Someone who cares

ugly

LE
Moderator
#1
The Royal Armouries have done this, I thought it may be appreciated here :D
 
#4
Thanks for posting that ugly that was a realy good video to watch. Im glad Royal Armouries are doing this. :)
 
#5
Interesting. I see Tropper66 was expounding on the characteristics of the Martini-Henry .45 cal. :p
 
#7
Kirkz said:
Oh how I miss the 4x2 (100x50 for the youngsters) and the smell of gun oil :cry:
Everyone i know still calls it 4X2 :D
 

ugly

LE
Moderator
#8
instinct said:
Thanks for posting that ugly that was a realy good video to watch. Im glad Royal Armouries are doing this. :)
Thats alright, I often fancy lending my experience but then I sober up, no one wants to know about the great D10 battle on Sussex Mountain or the area cleaning of Black Rincon!
 
#9
Ah, the memories. I did notice, however, that the geezer who received the SLR didn't immediately drop the mag and check chamber, which would have been my first automatic move. But maybe he had other things on his mind. Thanks for posting this, Ugly, it was nice to see a "proper" SLR with wooden furniture, instead of that horrible black plastic.

MsG
 

ugly

LE
Moderator
#10
At Biggin Hill last year the TA Fusiliers had one with an SMLE chained up, I stripped the SLR and he looked at me and pleaded for me to put it back together!
I smiled and asked if I could strip the firing pin!
 
#12
Sorting through some krap the other day and came across some 4 x 1 1/2 (100 x 38 for them that speak French) you can have them for oiling, if you wish.
 
#13
ugly said:
At Biggin Hill last year the TA Fusiliers had one with an SMLE chained up, I stripped the SLR and he looked at me and pleaded for me to put it back together!
I smiled and asked if I could strip the firing pin!
Where upon a panicked look spread across his face. :D

Haven't handled an SLR in years, but could still strip and assemble one blind-folded. :)
 
#14
Recce19 said:
ugly said:
At Biggin Hill last year the TA Fusiliers had one with an SMLE chained up, I stripped the SLR and he looked at me and pleaded for me to put it back together!
I smiled and asked if I could strip the firing pin!
Where upon a panicked look spread across his face. :D

Haven't handled an SLR in years, but could still strip and assemble one blind-folded. :)
The best thing is to sly unscrew the front of the pistol-grip on an SLR and fold the trigger-guard into it. Then leave it lying there with an "Arctic trigger" and everybody scratching their dumplings.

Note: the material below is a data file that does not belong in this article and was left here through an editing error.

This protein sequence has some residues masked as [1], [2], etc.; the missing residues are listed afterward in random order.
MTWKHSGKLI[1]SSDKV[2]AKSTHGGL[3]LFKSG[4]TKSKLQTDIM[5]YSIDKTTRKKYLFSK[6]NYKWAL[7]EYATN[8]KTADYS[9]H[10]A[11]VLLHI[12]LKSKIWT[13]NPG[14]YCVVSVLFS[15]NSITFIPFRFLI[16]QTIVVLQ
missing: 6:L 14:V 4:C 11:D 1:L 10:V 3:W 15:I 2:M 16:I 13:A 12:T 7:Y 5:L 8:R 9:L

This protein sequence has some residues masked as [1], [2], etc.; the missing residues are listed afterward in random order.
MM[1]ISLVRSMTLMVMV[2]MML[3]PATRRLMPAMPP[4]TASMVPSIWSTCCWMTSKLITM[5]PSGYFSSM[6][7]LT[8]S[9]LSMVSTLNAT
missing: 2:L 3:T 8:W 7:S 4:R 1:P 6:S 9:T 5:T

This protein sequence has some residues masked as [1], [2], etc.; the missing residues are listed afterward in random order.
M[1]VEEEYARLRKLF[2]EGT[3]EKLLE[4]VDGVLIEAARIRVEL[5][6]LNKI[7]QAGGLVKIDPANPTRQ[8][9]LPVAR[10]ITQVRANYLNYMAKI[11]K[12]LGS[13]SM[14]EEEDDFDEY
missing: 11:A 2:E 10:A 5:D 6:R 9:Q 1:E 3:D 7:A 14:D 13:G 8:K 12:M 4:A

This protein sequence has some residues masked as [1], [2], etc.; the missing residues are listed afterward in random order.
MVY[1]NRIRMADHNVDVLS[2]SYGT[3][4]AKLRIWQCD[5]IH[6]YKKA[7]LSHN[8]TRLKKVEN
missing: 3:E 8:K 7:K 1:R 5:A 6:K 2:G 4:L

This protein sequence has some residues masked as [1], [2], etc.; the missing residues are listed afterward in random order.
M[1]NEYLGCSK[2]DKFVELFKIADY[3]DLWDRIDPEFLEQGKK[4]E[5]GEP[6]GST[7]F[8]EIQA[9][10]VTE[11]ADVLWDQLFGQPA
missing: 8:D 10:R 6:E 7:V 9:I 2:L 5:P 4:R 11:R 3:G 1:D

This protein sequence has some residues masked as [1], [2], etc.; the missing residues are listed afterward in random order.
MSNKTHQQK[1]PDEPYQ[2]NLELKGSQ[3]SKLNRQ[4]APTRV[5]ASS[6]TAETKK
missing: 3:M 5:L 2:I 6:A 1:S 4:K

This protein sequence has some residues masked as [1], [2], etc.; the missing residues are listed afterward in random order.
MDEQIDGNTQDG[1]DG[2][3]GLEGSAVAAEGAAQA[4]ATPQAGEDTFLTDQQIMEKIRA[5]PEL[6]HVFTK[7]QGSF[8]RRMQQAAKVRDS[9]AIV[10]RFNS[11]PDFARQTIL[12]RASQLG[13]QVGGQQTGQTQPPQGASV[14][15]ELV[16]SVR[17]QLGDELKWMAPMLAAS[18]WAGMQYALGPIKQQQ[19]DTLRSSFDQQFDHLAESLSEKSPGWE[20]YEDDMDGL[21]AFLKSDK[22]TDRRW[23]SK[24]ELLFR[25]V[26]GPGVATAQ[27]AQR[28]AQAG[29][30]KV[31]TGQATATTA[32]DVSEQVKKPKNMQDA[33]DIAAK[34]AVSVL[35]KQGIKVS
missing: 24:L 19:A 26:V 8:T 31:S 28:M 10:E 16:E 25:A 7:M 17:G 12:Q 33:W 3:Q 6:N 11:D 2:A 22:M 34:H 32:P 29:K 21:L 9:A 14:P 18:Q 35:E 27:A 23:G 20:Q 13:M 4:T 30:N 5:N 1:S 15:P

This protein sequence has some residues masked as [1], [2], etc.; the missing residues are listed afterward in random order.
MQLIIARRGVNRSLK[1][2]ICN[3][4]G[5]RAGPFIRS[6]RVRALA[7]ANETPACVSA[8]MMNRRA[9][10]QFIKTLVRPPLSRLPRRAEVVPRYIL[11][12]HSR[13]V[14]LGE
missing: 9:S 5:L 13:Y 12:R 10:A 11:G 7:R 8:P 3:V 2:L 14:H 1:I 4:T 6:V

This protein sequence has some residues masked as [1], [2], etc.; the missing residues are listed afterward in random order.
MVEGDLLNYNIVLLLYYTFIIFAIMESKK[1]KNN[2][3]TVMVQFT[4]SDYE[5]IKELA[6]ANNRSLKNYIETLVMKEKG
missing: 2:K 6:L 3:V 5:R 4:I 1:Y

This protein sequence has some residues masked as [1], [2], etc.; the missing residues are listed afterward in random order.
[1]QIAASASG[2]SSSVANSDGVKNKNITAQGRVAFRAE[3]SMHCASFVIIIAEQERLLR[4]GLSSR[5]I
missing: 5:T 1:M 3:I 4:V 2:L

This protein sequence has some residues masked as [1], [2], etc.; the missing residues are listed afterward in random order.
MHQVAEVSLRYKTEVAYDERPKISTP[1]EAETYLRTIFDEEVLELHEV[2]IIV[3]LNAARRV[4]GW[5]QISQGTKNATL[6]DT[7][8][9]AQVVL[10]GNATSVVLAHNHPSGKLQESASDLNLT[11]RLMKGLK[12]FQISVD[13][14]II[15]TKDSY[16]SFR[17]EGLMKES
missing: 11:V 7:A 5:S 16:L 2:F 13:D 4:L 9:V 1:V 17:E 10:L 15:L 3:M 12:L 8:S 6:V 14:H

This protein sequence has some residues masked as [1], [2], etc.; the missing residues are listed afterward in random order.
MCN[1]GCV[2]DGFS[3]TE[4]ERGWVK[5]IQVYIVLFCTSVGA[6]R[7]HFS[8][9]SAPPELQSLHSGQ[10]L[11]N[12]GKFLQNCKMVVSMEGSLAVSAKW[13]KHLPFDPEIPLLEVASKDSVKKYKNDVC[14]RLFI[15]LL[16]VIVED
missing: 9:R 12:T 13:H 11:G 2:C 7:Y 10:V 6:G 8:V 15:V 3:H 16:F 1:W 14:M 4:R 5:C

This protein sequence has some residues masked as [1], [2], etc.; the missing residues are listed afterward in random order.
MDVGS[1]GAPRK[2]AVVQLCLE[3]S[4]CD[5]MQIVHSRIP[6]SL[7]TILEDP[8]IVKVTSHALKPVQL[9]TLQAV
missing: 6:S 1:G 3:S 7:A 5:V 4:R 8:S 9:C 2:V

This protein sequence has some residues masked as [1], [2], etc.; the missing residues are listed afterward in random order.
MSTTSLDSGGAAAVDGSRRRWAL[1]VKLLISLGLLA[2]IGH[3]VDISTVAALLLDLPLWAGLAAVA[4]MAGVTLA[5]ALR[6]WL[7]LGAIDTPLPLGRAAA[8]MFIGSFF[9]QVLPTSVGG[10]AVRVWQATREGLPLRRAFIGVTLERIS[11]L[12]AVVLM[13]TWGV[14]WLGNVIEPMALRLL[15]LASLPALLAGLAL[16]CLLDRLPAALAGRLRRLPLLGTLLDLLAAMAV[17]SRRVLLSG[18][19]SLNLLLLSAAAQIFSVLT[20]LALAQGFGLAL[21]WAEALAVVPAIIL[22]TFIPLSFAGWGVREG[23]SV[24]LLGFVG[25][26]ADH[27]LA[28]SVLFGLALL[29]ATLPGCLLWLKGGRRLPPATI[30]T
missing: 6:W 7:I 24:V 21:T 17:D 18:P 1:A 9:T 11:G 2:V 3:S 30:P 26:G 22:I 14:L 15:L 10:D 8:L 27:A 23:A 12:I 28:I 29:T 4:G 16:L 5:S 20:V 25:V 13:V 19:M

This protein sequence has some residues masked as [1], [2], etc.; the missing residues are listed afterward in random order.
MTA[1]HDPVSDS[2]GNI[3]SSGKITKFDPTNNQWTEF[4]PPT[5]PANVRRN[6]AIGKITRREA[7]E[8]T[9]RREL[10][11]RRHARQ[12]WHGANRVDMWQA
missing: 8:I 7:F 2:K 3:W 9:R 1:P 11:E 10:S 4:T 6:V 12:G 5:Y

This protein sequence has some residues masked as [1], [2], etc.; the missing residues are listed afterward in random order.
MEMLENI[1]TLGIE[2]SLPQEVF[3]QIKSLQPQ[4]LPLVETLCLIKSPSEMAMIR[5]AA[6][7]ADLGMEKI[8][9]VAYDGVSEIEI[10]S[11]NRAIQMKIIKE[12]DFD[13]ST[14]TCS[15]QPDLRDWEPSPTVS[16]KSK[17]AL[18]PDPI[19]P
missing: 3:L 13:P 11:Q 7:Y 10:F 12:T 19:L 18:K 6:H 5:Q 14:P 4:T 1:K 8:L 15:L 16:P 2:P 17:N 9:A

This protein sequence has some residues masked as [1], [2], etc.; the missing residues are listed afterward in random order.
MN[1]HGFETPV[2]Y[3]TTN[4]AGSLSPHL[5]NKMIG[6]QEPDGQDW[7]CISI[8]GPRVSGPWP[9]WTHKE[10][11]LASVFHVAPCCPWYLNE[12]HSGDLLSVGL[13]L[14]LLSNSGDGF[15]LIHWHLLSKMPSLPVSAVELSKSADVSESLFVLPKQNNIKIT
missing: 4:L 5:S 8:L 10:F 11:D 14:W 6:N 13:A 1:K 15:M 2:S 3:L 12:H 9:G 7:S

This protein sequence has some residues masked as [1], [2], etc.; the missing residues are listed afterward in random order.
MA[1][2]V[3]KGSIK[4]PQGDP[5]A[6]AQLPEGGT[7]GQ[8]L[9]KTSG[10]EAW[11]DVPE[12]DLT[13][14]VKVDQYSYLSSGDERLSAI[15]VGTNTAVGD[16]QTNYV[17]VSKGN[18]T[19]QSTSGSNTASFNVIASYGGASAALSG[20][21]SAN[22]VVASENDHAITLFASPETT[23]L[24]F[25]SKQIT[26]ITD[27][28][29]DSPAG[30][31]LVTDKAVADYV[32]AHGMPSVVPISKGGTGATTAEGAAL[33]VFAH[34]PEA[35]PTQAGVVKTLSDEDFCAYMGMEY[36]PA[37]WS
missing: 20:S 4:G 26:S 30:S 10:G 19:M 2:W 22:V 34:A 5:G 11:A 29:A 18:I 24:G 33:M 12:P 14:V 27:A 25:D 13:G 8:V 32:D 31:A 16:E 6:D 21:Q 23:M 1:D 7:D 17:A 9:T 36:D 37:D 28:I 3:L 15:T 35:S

MsG
 
#15
Bugsy said:
Ah, the memories. I did notice, however, that the geezer who received the SLR didn't immediately drop the mag and check chamber, which would have been my first automatic move. But maybe he had other things on his mind. Thanks for posting this, Ugly, it was nice to see a "proper" SLR with wooden furniture, instead of that horrible black plastic.

MsG
I've handled that SLR and SMLE (mk3* I think) at Royal Armouries in Leeds.

They have a demo thing they do on the 3rd floor(Modern weapons) where they show the progression of weapons over time; a couple of muskets, an early rifle*, the SMLE, SLR and an AKS-47.

I asked the bloke running the demo about old Squaddies whilst handling the SLR, he said pretty much all do as you described and he had hell on stopping them feild-stripping it :D

*I don't know which rifle, it wasn't a Martini-Henry or Baker before you get excited.
 
#16
Bugsy said:
Ah, the memories. I did notice, however, that the geezer who received the SLR didn't immediately drop the mag and check chamber, which would have been my first automatic move. But maybe he had other things on his mind. Thanks for posting this, Ugly, it was nice to see a "proper" SLR with wooden furniture, instead of that horrible black plastic.

MsG
Bugsy, I noticed this as well. However, look at the clip about bayonetting and you'll notice the mag's on the table. Maybe this was recorded first and then appeared later due to the editing.
 
#17
D'you know, they'd make a bloody fortune if they charged a fiver for putting ex-squaddies through their TOETS again. I'd stump up for the chance to strip one down and fiddle about with it again. (Oo-er-missus!)
 

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